Proof Of Onward Travel

One of the great aspects of solo travel is that it allows you to be spontaneous.  If you find yourself completely enamored with a place, you can stay longer or if you meet a group of people and want to head to another country that wasn’t on your original itinerary, that’s fine too.  It’s this freedom that can get us into problems as well when we’re traveling because we don’t always think about the next step. It might just be too easy to take a train or bus into another country that we don’t think that we could be denied entry without proof of onward travel. 

Proof of onward travel is basically proof (basically an airline ticket) that shows that you’ll be leaving the country at some point in the future.  It does NOT mean that you have to be traveling back to the country of origin but just needs to show that you’ll be leaving the country you’re trying to enter.  

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Why is this necessary?

Basically, it’s a country’s way of preventing illegal immigration and a fair number of countries have this stipulation.  It’s more to curb illegal immigration than curb tourists but unfortunately, tourists can certainly get caught in the wake.  Also, you never know when you’re going to get Barney Fife as an immigration officer. In my experience, it’s more of a nuisance than anything because I really like to book flights as a series of one way flights.  It gives me greater freedom and allows for spontaneity which is a huge selling point for me.  

How will they know?

If a country requires proof of onward travel, the airline will ask to see a receipt for your departing flight out of the country.  If you can’t provide it, the airline will typically deny you boarding. This’ll be done as you check in for your flight at the counter so if you can’t produce something, you could be caught scrambling.  

I ran into this problem when I visited Peru.  I had never heard of needing any sort of proof of onward travel so it completely caught be off guard.  Luckily I overheard someone talking about it the day before so I was able to book a flight but I’ll admit it kind of had me worried for a second.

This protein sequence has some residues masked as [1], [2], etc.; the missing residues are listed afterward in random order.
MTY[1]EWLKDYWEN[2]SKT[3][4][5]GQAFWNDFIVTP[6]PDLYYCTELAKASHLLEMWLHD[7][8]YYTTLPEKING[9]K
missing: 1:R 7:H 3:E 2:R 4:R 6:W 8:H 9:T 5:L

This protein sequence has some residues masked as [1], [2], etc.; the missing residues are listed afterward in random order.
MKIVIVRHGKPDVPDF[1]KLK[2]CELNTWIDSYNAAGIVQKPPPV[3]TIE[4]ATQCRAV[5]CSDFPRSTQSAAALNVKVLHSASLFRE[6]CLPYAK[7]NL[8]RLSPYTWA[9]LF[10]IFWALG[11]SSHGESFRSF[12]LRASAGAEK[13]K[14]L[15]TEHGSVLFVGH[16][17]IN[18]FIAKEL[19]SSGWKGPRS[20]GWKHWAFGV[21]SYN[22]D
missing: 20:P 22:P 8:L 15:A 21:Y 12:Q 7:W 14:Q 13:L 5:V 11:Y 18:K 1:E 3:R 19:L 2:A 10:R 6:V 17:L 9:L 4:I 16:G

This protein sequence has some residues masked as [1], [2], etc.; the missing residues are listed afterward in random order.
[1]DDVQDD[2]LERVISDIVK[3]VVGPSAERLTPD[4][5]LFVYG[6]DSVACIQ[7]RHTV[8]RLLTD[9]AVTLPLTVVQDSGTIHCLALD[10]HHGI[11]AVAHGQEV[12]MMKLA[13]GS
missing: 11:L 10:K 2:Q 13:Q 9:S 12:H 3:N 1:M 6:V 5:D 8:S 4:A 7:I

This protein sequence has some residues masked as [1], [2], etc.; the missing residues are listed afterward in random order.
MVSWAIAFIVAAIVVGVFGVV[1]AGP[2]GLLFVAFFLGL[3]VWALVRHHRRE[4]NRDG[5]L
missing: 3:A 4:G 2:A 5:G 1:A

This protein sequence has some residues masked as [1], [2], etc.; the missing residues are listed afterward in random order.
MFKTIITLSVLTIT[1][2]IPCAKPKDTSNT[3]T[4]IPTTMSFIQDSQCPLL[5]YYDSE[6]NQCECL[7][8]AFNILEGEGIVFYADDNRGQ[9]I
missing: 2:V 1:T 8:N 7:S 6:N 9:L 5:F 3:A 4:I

I also ran into the same issue when I visited Indonesia (but this time I had done my research and was prepared).  Oddly, I was not only asked when boarding the flight but was again asked to provide proof as I was at the immigration counter (which I thought was odd).  Anyways, just know that it’s a very real thing for countries so you’ll want to be aware of it. 

What do you do?

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So one of the great things about booking airfare on US websites is that you’re allowed to cancel a flight within 24 hours of purchase.  However, know that travel must take place more than 7 days from the scheduled departure. Basically, if you’re arriving on the 5th, don’t buy a flight for departure on the 9th and expect to get a refund since you’re inside the seven day window.  

I also recommend knowing how long you’re allowed to say in a country before you’re violating your visa.  So, if you’re allowed to stay for 30 days, make sure your departure flight is more than 7 days but less than 30 days from arrival.  The date of departure doesn’t matter as long as you’re not violating your visa so just push out the departure as far as you can just to be safe.